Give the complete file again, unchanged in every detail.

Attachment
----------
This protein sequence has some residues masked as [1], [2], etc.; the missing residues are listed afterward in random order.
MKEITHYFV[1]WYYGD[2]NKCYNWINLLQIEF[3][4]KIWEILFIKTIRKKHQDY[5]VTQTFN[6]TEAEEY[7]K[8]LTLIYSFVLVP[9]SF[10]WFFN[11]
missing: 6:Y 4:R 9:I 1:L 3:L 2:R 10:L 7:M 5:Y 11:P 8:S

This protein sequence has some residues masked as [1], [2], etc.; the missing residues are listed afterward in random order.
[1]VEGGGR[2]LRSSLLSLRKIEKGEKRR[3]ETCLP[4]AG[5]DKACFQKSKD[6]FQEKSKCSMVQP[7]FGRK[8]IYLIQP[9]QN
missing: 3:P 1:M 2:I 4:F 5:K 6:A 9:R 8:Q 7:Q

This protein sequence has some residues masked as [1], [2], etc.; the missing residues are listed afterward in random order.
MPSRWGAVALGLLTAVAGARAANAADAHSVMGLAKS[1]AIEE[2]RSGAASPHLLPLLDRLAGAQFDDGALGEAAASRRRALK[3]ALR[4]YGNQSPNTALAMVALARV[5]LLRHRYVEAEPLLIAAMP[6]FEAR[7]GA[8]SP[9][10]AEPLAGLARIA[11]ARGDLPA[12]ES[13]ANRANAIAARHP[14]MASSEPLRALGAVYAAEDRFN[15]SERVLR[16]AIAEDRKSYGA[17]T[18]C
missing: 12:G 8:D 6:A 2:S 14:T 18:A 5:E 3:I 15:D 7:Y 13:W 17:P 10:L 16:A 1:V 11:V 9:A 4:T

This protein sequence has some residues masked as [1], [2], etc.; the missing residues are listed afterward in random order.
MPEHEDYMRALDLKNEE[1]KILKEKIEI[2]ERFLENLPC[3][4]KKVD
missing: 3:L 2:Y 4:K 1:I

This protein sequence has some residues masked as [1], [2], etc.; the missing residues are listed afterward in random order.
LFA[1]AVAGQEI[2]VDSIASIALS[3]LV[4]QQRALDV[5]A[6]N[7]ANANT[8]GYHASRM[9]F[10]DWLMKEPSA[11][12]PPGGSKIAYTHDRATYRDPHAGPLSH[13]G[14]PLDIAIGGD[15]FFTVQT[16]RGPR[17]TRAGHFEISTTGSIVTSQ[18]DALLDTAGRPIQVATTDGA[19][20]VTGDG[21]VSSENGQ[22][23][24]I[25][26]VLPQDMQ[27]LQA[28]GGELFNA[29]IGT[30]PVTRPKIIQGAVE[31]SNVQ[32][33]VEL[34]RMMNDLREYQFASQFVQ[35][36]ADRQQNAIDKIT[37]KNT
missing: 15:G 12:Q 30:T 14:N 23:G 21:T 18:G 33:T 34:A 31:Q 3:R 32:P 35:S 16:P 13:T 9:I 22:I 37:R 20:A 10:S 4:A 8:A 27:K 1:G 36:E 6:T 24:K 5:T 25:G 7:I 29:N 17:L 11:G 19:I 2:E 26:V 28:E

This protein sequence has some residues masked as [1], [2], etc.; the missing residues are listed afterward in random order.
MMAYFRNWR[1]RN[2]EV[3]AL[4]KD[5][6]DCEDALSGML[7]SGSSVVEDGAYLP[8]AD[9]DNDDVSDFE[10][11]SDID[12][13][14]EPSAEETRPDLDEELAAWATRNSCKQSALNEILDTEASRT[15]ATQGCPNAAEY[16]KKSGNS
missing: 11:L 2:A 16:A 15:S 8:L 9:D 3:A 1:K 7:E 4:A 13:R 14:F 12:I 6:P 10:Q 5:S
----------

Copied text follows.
This protein sequence has some residues masked as [1], [2], etc.; the missing residues are listed afterward in random order.
MKEITHYFV[1]WYYGD[2]NKCYNWINLLQIEF[3][4]KIWEILFIKTIRKKHQDY[5]VTQTFN[6]TEAEEY[7]K[8]LTLIYSFVLVP[9]SF[10]WFFN[11]
missing: 6:Y 4:R 9:I 1:L 3:L 2:R 10:L 7:M 5:Y 11:P 8:S

This protein sequence has some residues masked as [1], [2], etc.; the missing residues are listed afterward in random order.
[1]VEGGGR[2]LRSSLLSLRKIEKGEKRR[3]ETCLP[4]AG[5]DKACFQKSKD[6]FQEKSKCSMVQP[7]FGRK[8]IYLIQP[9]QN
missing: 3:P 1:M 2:I 4:F 5:K 6:A 9:R 8:Q 7:Q

This protein sequence has some residues masked as [1], [2], etc.; the missing residues are listed afterward in random order.
MPSRWGAVALGLLTAVAGARAANAADAHSVMGLAKS[1]AIEE[2]RSGAASPHLLPLLDRLAGAQFDDGALGEAAASRRRALK[3]ALR[4]YGNQSPNTALAMVALARV[5]LLRHRYVEAEPLLIAAMP[6]FEAR[7]GA[8]SP[9][10]AEPLAGLARIA[11]ARGDLPA[12]ES[13]ANRANAIAARHP[14]MASSEPLRALGAVYAAEDRFN[15]SERVLR[16]AIAEDRKSYGA[17]T[18]C
missing: 12:G 8:D 6:A 2:S 14:T 18:A 5:E 3:I 15:D 7:Y 13:W 17:P 10:L 16:A 1:V 11:V 9:A 4:T

This protein sequence has some residues masked as [1], [2], etc.; the missing residues are listed afterward in random order.
MPEHEDYMRALDLKNEE[1]KILKEKIEI[2]ERFLENLPC[3][4]KKVD
missing: 3:L 2:Y 4:K 1:I

This protein sequence has some residues masked as [1], [2], etc.; the missing residues are listed afterward in random order.
LFA[1]AVAGQEI[2]VDSIASIALS[3]LV[4]QQRALDV[5]A[6]N[7]ANANT[8]GYHASRM[9]F[10]DWLMKEPSA[11][12]PPGGSKIAYTHDRATYRDPHAGPLSH[13]G[14]PLDIAIGGD[15]FFTVQT[16]RGPR[17]TRAGHFEISTTGSIVTSQ[18]DALLDTAGRPIQVATTDGA[19][20]VTGDG[21]VSSENGQ[22][23][24]I[25][26]VLPQDMQ[27]LQA[28]GGELFNA[29]IGT[30]PVTRPKIIQGAVE[31]SNVQ[32][33]VEL[34]RMMNDLREYQFASQFVQ[35][36]ADRQQNAIDKIT[37]KNT
missing: 15:G 12:Q 30:T 14:N 23:G 21:T 18:G 33:T 34:A 31:Q 3:R 32:P 35:S 16:P 13:T 9:I 22:I 37:R 20:A 10:S 4:A 8:A 27:K 1:G 36:E 6:T 24:K 5:T 25:G 7:I 29:N 17:L 11:G 19:I 2:E 26:V 28:E

This protein sequence has some residues masked as [1], [2], etc.; the missing residues are listed afterward in random order.
MMAYFRNWR[1]RN[2]EV[3]AL[4]KD[5][6]DCEDALSGML[7]SGSSVVEDGAYLP[8]AD[9]DNDDVSDFE[10][11]SDID[12][13][14]EPSAEETRPDLDEELAAWATRNSCKQSALNEILDTEASRT[15]ATQGCPNAAEY[16]KKSGNS
missing: 11:L 2:A 16:A 15:S 8:L 9:D 3:A 1:K 7:E 4:A 13:R 14:F 12:I 6:P 10:Q 5:S